• A Deep Dive on the Recent Widespread DNS Hijacking Attacks

    The U.S. government — along with a number of leading security companies — recently warned about a series of highly complex and widespread attacks that allowed suspected Iranian hackers to siphon huge volumes of email passwords and other sensitive data from multiple governments and private companies. But to date, the specifics of exactly how that attack went down and who was hit have remained shrouded in secrecy.

    This post seeks to document the extent of those attacks, and traces the origins of this overwhelmingly successful cyber espionage campaign back to a cascading series of breaches at key Internet infrastructure providers.

  • With elections weeks away, someone “sophisticated” [cracked] Australia’s politicians

    With elections just three months away, Australian Prime Minister Scott Morrison announced on February 18 that the networks of the three major national political parties had been breached by what Australian security officials described as a "sophisticated state actor."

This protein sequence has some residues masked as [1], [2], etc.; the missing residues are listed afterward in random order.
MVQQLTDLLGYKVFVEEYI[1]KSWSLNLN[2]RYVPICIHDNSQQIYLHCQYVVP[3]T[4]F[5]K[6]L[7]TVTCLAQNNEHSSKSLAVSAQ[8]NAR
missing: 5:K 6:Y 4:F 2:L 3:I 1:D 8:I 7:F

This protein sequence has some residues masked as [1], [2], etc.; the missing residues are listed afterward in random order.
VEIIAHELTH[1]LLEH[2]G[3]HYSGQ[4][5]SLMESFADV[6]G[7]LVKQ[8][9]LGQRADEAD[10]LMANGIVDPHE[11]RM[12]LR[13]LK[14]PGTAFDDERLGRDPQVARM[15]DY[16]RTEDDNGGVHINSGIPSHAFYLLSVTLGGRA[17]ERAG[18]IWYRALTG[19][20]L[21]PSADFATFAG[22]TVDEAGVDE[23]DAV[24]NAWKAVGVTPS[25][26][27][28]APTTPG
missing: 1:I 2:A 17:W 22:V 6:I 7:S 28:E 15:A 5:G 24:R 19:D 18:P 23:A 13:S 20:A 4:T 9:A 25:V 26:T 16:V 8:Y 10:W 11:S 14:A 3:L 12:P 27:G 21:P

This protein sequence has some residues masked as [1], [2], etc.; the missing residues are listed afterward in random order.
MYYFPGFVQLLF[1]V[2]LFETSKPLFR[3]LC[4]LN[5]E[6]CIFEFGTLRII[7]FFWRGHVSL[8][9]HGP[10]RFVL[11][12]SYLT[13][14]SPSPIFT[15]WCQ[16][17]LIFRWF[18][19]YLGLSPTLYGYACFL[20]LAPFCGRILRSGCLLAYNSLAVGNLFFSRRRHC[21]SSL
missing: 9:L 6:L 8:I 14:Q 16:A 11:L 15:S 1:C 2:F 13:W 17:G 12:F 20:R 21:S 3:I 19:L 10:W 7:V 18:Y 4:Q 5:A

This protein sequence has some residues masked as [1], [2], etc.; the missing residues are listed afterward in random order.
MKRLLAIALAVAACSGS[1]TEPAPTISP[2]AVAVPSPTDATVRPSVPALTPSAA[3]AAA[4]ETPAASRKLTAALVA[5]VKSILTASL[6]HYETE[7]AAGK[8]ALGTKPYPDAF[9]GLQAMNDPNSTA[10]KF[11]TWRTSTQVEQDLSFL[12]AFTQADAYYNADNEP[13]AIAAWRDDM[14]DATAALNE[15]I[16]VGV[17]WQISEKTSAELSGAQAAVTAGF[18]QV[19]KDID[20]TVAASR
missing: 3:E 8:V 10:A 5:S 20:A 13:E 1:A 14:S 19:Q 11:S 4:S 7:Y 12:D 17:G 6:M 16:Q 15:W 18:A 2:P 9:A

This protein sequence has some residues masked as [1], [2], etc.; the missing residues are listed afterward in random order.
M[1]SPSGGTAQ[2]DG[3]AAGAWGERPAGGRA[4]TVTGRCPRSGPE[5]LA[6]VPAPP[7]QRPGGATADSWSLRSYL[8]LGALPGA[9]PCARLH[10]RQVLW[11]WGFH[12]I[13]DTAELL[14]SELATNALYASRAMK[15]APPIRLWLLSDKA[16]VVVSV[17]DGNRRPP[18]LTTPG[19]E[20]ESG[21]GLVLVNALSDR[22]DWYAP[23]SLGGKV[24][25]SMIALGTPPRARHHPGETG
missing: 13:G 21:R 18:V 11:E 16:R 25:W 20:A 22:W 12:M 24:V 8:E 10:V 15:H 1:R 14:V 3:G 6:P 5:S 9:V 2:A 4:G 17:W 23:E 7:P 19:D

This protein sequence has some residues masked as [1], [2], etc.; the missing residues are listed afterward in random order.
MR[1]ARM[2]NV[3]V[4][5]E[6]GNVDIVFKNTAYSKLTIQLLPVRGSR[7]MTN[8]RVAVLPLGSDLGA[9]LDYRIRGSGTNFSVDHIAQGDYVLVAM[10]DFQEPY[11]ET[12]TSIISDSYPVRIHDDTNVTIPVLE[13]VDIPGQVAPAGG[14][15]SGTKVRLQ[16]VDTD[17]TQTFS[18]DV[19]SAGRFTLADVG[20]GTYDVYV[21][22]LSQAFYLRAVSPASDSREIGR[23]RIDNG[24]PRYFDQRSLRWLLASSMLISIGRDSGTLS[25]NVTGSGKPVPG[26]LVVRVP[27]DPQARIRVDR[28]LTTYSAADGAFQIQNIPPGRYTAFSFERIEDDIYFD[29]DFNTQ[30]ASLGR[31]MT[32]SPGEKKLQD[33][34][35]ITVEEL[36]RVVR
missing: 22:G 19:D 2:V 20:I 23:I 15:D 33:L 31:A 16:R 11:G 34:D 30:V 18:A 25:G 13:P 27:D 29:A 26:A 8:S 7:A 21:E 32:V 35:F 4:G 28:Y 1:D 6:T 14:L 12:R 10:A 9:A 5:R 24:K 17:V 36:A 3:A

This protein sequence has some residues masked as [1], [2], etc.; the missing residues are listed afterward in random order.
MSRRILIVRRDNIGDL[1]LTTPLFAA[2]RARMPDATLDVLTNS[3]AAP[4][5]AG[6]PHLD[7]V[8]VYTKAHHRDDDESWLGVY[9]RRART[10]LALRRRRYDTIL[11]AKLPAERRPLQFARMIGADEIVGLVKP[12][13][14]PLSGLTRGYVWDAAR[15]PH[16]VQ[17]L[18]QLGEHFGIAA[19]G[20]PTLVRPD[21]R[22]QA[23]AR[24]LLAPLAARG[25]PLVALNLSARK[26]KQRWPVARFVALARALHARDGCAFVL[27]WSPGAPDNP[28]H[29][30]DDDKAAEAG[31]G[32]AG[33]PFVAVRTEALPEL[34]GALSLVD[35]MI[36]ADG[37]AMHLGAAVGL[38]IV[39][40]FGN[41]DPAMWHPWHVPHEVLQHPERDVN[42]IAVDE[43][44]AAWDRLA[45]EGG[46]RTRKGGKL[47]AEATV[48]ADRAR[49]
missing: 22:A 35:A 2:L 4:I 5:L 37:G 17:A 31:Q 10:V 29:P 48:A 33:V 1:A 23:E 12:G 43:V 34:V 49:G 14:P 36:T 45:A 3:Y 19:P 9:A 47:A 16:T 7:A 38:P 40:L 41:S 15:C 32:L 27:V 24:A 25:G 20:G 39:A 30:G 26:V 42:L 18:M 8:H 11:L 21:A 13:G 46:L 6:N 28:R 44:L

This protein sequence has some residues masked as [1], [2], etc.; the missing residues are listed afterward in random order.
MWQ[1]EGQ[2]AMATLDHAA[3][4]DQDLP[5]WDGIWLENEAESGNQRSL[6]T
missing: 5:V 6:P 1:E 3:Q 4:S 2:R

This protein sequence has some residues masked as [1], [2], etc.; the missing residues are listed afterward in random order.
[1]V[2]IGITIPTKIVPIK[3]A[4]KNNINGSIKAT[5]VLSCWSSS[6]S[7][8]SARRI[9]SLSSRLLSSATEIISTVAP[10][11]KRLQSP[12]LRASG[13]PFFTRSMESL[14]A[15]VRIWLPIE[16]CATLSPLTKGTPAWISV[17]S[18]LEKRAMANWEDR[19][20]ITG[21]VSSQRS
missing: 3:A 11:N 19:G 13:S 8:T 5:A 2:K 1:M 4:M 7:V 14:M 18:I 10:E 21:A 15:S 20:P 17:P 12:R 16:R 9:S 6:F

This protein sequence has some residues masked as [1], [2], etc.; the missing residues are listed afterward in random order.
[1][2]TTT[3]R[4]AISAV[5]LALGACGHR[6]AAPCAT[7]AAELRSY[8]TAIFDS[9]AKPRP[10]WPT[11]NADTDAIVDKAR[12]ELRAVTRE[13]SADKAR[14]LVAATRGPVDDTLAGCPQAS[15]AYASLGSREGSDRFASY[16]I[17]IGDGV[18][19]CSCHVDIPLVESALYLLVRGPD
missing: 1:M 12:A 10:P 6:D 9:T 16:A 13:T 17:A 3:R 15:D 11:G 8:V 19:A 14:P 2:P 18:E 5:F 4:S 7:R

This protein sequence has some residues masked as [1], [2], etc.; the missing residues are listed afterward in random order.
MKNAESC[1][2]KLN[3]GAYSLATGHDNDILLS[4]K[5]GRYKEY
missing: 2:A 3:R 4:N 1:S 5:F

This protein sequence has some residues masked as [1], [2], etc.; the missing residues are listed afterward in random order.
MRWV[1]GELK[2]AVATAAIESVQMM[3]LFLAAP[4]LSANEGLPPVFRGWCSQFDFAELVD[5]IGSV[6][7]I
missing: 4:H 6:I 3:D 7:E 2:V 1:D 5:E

• Australia's major political parties [cracked] in 'sophisticated' attack ahead of election

    Sources are describing the level of sophistication as "unprecedented" but are unable to say yet which foreign government is behind the attack.

  • Parliament attackers appear to have used Web shells

    Attackers who infiltrated the Australian Parliament network and also the systems of the Liberal, National and Labor Parties appear to have used Web shells – scripts that can be uploaded to a Web server to enable remote administration of a machine.

Android Leftovers

How Linux testing has changed and what matters today

If you've ever wondered how your Linux computer stacks up against other Linux, Windows, and MacOS machines or searched for reviews of Linux-compatible hardware, you're probably familiar with Phoronix. Along with its website, which attracts more than 250 million visitors a year to its Linux reviews and news, the company also offers the Phoronix Test Suite, an open source hardware benchmarking tool, and, where test result data is stored. According to Michael Larabel, who started Phoronix in 2004, the site "is frequently cited as being the leading source for those interested in computer hardware and Linux. It offers insights regarding the development of the Linux kernel, product reviews, interviews, and news regarding free and open source software." Read more

Programmes and Events: Outreachy, FOSDEM and LibreOffice Asia Conference

  • Outreachy Summer 2019 Applications Open With Expanded Eligibility